PUBLIC FINANCING OF CAMPAIGNS: The editorial board of the Frederick News Post writes that Maryland’s public financing system for gubernatorial candidates was used this election cycle by Democrat Heather Mizeur and Republican Larry Hogan. This is an unusual turn of events, even though Maryland has had a public financing law on the books for decades. There has not been a real funding source for the program since 2010, however, when lawmakers voted to remove the tax add-on box from state income tax forms. It should not have been removed, and it should now be reinstated.

DISTRICT 31A CANDIDATES: Ned Carey and Terry Lynn DeGraw made their first appearance together Monday in Glen Burnie, explaining their plans if elected as the first delegate from District 31A. Zoe Read of the Annapolis Capital reports that Carey introduced himself to the 15 people at the Sun Valley Improvement & Recreational Association meeting, and said he would focus on jobs, public safety, seniors and education if elected. DeGraw asked residents about their own concerns, and when someone complained about homes sitting vacant after foreclosure she told a story about how she and her husband bought a foreclosed house and fixed it up.

CONTI DROPS OUT: Annapolis Capital columnist Rick Hutzell writes about Joanna Conti and the real reasons she decided to drop out of the race for Anne Arundel County executive.

O’MALLEY’S WARCHEST: Gov. Martin O’Malley, who is considering a run for president, raised just over $796,000 into two federal political committees in the second quarter of the year — continuing steady fundraising progress even as speculation about 2016 continues to center on Hillary Clinton, writes John Fritze for the Sun.

PAUL AIDES BONGINO AGAIN: For the second time this year, U.S. Sen. Rand Paul, the Kentucky Republican considered a presidential contender, has helped Dan Bongino raise money in his race to recapture Maryland’s 6th Congressional District for the GOP, reports Len Lazarick for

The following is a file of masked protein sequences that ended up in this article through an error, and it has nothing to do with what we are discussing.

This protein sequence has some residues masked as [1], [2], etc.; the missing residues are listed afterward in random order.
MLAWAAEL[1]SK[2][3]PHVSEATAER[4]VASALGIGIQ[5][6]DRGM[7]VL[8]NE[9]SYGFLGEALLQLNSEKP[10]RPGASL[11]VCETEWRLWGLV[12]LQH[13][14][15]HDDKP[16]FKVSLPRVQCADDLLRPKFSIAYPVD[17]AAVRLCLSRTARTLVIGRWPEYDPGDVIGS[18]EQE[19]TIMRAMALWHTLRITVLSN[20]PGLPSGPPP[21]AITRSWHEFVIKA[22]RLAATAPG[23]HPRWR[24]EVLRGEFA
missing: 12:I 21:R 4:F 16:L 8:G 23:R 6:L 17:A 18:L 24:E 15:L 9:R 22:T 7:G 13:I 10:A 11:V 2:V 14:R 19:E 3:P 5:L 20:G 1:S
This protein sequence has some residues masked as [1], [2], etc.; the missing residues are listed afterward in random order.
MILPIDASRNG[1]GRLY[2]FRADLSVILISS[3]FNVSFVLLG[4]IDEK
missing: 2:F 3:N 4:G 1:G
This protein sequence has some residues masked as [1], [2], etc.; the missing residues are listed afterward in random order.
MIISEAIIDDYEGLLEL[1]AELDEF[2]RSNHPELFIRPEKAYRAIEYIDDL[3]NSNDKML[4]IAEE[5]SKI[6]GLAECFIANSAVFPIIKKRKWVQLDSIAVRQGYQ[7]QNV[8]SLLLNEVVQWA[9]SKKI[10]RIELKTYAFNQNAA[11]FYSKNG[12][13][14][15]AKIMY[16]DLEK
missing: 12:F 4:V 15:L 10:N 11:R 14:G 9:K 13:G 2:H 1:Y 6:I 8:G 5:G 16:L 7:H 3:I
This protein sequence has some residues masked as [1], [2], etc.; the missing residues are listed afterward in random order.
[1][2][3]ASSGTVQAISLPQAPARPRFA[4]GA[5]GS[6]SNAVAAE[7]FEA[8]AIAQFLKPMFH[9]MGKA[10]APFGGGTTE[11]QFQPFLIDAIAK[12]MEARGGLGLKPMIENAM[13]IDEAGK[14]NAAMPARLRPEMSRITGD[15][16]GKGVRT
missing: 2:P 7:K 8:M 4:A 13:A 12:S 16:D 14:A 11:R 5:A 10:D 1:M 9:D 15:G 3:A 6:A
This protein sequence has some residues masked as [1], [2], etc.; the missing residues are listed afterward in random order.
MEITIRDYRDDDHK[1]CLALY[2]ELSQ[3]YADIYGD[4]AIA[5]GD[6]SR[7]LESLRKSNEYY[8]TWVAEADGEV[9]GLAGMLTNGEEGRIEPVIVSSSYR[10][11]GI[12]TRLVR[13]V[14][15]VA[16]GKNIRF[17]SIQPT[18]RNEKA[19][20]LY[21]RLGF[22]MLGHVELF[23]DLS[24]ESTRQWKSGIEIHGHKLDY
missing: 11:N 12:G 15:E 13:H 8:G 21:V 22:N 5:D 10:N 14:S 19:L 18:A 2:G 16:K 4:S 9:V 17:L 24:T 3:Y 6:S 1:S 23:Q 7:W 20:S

NEW CHAIR FOR MO CO DEMS: Kevin Walling, a 28-year old political operative who has not previously served on the Montgomery County Democratic Central Committee, Monday night was elected to chair the panel – whose membership has experienced a significant turnover due to retirements as well as efforts earlier this year to smooth relations with several of the county’s leading labor groups.Walling is the youngest person ever to head the county’s Democratic committee, as well as the first openly gay person to do so, reports Louis Peck for Bethesda Magazine.


About The Author

Cynthia Prairie

Contributing Editor Cynthia Prairie has been a newspaper editor since 1979, when she began working at The Raleigh Times. Since then, she has worked for The Baltimore News American, The Chicago Sun-Times, The Prince George’s Journal and Baltimore County newspapers in the Patuxent Publishing chain, including overseeing The Jeffersonian when it was a two-day a week business publication. Cynthia has won numerous state awards, including the Maryland State Bar Association’s Gavel Award. Besides compiling and editing the daily State Roundup, she runs her own online newspaper, The Chester Telegraph. If you have additional questions or comments contact Cynthia at: